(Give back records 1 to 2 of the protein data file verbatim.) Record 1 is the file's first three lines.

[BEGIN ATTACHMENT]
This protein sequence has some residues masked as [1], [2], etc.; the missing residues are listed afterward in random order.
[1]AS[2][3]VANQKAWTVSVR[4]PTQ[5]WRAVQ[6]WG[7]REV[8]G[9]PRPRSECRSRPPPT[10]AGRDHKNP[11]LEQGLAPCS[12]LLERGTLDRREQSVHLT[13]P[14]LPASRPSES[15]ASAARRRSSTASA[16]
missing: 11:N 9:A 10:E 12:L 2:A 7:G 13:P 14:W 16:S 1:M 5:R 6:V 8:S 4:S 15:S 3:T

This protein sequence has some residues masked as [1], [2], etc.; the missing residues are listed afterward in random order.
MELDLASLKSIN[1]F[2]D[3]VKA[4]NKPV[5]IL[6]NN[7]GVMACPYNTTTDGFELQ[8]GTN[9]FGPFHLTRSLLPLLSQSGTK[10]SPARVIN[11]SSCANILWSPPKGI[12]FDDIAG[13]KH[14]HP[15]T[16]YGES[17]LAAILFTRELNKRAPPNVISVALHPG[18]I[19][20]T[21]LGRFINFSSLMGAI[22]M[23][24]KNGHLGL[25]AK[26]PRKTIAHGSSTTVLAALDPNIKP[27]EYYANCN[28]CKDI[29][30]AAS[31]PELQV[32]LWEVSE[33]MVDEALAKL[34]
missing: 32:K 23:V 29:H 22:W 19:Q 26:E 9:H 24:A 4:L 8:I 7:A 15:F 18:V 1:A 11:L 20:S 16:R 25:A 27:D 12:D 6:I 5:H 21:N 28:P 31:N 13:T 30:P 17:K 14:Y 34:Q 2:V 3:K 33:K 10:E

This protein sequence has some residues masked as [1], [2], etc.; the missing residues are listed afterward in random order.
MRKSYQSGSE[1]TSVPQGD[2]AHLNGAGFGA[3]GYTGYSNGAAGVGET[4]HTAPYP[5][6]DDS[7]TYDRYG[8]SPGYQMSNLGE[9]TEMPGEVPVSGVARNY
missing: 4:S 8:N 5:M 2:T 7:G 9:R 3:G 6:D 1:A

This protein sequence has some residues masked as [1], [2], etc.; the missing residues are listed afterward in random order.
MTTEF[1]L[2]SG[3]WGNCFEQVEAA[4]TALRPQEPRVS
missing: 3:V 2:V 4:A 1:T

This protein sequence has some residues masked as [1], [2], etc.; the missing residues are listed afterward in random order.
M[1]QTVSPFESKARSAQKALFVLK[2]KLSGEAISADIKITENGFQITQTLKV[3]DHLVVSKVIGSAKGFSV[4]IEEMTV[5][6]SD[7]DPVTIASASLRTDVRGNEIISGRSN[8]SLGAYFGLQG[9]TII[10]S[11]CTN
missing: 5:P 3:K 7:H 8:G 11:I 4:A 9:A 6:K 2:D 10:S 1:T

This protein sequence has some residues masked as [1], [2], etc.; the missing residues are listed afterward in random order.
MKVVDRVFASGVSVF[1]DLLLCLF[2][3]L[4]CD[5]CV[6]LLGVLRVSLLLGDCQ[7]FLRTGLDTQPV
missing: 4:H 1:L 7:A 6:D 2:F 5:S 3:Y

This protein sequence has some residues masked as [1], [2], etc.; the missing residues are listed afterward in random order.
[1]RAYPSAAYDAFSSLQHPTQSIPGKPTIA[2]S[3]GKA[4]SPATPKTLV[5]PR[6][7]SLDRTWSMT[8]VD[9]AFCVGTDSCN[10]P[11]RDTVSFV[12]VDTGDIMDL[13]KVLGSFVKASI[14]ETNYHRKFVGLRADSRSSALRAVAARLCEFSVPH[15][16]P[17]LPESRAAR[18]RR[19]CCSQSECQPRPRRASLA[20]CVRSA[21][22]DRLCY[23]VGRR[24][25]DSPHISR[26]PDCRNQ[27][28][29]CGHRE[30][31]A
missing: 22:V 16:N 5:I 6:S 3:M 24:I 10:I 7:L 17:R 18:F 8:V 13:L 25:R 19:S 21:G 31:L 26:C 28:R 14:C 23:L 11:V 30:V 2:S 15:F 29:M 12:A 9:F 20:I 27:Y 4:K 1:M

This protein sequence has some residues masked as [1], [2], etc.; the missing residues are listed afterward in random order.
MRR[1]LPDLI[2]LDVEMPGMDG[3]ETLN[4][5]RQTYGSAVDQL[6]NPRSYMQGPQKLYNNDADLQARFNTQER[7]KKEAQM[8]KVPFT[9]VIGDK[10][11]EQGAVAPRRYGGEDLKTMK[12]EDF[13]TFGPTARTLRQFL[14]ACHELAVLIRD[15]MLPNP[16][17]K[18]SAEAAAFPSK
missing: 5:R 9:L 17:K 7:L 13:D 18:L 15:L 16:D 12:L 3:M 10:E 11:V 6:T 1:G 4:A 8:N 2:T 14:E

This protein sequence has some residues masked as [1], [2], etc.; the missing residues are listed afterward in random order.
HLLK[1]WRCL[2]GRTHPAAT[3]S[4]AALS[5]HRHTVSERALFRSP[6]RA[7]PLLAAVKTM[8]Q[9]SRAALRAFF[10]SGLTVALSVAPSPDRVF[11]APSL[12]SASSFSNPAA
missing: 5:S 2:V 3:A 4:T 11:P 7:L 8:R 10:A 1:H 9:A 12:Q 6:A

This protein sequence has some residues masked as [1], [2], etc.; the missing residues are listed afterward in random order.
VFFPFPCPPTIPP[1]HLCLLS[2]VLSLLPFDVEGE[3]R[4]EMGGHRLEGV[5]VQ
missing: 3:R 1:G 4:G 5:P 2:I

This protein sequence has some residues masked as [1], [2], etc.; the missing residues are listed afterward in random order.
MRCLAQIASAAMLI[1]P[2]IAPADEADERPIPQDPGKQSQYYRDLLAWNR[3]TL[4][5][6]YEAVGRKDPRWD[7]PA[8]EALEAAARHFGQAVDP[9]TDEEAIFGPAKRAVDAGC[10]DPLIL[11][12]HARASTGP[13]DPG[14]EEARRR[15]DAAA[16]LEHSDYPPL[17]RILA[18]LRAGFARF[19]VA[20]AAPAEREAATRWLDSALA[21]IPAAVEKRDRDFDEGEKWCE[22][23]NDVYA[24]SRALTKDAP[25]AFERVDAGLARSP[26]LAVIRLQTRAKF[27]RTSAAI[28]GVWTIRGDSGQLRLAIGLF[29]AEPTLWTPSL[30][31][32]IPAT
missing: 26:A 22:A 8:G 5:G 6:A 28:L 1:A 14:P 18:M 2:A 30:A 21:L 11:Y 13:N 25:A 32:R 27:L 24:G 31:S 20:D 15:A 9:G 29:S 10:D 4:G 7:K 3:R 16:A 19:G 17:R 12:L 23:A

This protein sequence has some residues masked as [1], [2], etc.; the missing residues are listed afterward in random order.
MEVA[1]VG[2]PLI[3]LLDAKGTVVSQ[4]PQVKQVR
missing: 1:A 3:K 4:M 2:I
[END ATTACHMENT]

This protein sequence has some residues masked as [1], [2], etc.; the missing residues are listed afterward in random order.
[1]AS[2][3]VANQKAWTVSVR[4]PTQ[5]WRAVQ[6]WG[7]REV[8]G[9]PRPRSECRSRPPPT[10]AGRDHKNP[11]LEQGLAPCS[12]LLERGTLDRREQSVHLT[13]P[14]LPASRPSES[15]ASAARRRSSTASA[16]
missing: 11:N 9:A 10:E 12:L 2:A 7:G 13:P 14:W 16:S 1:M 5:R 6:V 8:S 4:S 15:S 3:T

This protein sequence has some residues masked as [1], [2], etc.; the missing residues are listed afterward in random order.
MELDLASLKSIN[1]F[2]D[3]VKA[4]NKPV[5]IL[6]NN[7]GVMACPYNTTTDGFELQ[8]GTN[9]FGPFHLTRSLLPLLSQSGTK[10]SPARVIN[11]SSCANILWSPPKGI[12]FDDIAG[13]KH[14]HP[15]T[16]YGES[17]LAAILFTRELNKRAPPNVISVALHPG[18]I[19][20]T[21]LGRFINFSSLMGAI[22]M[23][24]KNGHLGL[25]AK[26]PRKTIAHGSSTTVLAALDPNIKP[27]EYYANCN[28]CKDI[29][30]AAS[31]PELQV[32]LWEVSE[33]MVDEALAKL[34]
missing: 32:K 23:V 29:H 22:W 19:Q 26:E 9:H 24:A 4:L 8:I 7:A 15:F 18:V 1:A 11:L 20:S 16:R 25:A 27:D 12:D 6:I 5:H 21:N 28:P 31:N 13:T 30:P 17:K 14:Y 34:Q 2:V 3:K 33:K 10:E